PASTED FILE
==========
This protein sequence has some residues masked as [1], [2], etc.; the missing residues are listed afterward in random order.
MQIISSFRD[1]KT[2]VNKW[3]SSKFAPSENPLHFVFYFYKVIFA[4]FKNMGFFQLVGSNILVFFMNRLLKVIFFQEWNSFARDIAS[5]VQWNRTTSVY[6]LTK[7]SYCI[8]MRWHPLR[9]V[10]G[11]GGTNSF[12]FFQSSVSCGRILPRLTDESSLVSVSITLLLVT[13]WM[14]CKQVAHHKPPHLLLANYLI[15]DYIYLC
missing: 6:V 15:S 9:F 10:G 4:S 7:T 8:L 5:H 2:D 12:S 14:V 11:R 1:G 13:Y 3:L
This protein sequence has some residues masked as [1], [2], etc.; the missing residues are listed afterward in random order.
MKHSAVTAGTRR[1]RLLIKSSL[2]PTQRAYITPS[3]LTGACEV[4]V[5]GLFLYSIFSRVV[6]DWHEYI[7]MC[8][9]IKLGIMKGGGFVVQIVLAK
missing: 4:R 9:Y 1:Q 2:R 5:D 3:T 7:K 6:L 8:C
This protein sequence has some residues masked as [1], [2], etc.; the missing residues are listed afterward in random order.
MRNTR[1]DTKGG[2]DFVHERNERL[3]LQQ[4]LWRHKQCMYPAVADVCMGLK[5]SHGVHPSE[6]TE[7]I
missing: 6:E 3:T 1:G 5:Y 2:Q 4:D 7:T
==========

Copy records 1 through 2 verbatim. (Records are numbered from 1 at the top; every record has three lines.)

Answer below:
This protein sequence has some residues masked as [1], [2], etc.; the missing residues are listed afterward in random order.
MQIISSFRD[1]KT[2]VNKW[3]SSKFAPSENPLHFVFYFYKVIFA[4]FKNMGFFQLVGSNILVFFMNRLLKVIFFQEWNSFARDIAS[5]VQWNRTTSVY[6]LTK[7]SYCI[8]MRWHPLR[9]V[10]G[11]GGTNSF[12]FFQSSVSCGRILPRLTDESSLVSVSITLLLVT[13]WM[14]CKQVAHHKPPHLLLANYLI[15]DYIYLC
missing: 6:V 15:S 9:F 10:G 4:S 7:T 8:L 5:H 2:D 12:S 14:V 11:R 1:G 13:Y 3:L
This protein sequence has some residues masked as [1], [2], etc.; the missing residues are listed afterward in random order.
MKHSAVTAGTRR[1]RLLIKSSL[2]PTQRAYITPS[3]LTGACEV[4]V[5]GLFLYSIFSRVV[6]DWHEYI[7]MC[8][9]IKLGIMKGGGFVVQIVLAK
missing: 4:R 9:Y 1:Q 2:R 5:D 3:T 7:K 6:L 8:C